To provide temporary relief to those individuals that may have been, or would have been, facing eviction during the COVID-19 pandemic, Michigan's moratorium on evictions was further extended on May 14, 2020 with Executive Order 2020-85 (the "Order"). Pursuant this Order, unless the occupant of the dwelling poses a substantial risk to another person or an imminent and severe risk to property, no individual may be removed or excluded from a leased residential premises through June 11, 2020.
The moratorium has been in effect since March 20, 2020 by Executive Order 2020-19 and was subsequently extended via Executive Order 2020-54. The Order is premised on the idea that threats to remove or exclude people from their residences while the crisis is ongoing may exacerbate the already heightened risks to the public health. Individuals cannot seek out alternative housing while the State-wide stay at home order is in place, and given the lack of options, these individuals would possibly find themselves homeless. Further, self-quarantining and self-isolating in a residential home promotes public health and safety during this pandemic and an eviction action would be directly contrary to this goal.
The Order further provides that while the Order is in place, no person may enter residential property to remove or exclude occupants from the dwelling or execute a writ of eviction to restore possession of the premises to the owner under an eviction action. The Order specifically states that it does not alleviate the obligation to pay rent, nor prohibit the landlord from making a demand for the payment of rent. However, any demand for payment of rent must be limited to just that, and not include a demand for possession while this Order is effective. It should also be noted that pursuant to this Order, any demand for payment of rent may not be made by personal delivery, due to the self-quarantine and self-isolation restrictions the State is currently operating under. Further, the Order also relieves courts from certain statutory restrictions so they can stay eviction related proceedings until 30 days after the expiration of the Order. Landlords should carefully follow these requirements as any willful violation of the Order is a misdemeanor.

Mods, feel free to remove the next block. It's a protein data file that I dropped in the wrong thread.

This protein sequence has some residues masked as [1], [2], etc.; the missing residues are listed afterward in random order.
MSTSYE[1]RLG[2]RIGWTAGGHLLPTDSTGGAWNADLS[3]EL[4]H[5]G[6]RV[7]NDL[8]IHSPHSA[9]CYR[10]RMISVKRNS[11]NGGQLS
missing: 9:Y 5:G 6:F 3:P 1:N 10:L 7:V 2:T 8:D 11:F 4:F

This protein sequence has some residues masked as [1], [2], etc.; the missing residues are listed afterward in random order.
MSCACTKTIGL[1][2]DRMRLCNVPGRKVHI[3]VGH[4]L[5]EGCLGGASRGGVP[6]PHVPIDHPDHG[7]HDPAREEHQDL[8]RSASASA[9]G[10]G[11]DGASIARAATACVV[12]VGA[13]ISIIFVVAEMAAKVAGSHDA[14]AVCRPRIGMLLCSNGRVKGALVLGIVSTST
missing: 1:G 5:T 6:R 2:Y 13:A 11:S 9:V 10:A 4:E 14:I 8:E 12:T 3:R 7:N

If you have any questions regarding the current Order, please contact one of the experienced attorneys at our firm.